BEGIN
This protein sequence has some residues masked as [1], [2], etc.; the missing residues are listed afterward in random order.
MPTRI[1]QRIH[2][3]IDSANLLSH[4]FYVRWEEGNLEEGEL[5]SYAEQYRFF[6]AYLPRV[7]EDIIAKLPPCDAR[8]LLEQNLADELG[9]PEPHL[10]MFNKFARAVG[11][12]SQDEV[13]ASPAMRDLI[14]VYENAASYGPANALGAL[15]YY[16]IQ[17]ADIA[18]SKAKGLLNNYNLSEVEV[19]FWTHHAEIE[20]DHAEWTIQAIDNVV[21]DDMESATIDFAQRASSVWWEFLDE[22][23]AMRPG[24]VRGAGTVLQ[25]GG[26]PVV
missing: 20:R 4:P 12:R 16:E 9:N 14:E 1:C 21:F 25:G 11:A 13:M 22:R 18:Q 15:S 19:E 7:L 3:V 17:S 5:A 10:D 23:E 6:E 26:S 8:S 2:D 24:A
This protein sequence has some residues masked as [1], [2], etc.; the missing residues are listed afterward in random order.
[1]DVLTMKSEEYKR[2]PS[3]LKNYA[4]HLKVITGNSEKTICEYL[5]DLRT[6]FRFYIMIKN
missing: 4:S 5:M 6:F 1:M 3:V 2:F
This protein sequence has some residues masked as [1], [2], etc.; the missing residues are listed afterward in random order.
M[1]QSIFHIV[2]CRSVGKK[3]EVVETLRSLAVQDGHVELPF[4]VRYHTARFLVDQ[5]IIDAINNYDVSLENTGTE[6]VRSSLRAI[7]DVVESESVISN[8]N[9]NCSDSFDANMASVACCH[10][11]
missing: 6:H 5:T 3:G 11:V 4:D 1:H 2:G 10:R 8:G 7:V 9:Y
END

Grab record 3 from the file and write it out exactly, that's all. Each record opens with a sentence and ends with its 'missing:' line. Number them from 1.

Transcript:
This protein sequence has some residues masked as [1], [2], etc.; the missing residues are listed afterward in random order.
M[1]QSIFHIV[2]CRSVGKK[3]EVVETLRSLAVQDGHVELPF[4]VRYHTARFLVDQ[5]IIDAINNYDVSLENTGTE[6]VRSSLRAI[7]DVVESESVISN[8]N[9]NCSDSFDANMASVACCH[10][11]
missing: 6:H 5:T 3:G 11:V 4:D 1:H 2:G 10:R 8:G 7:V 9:Y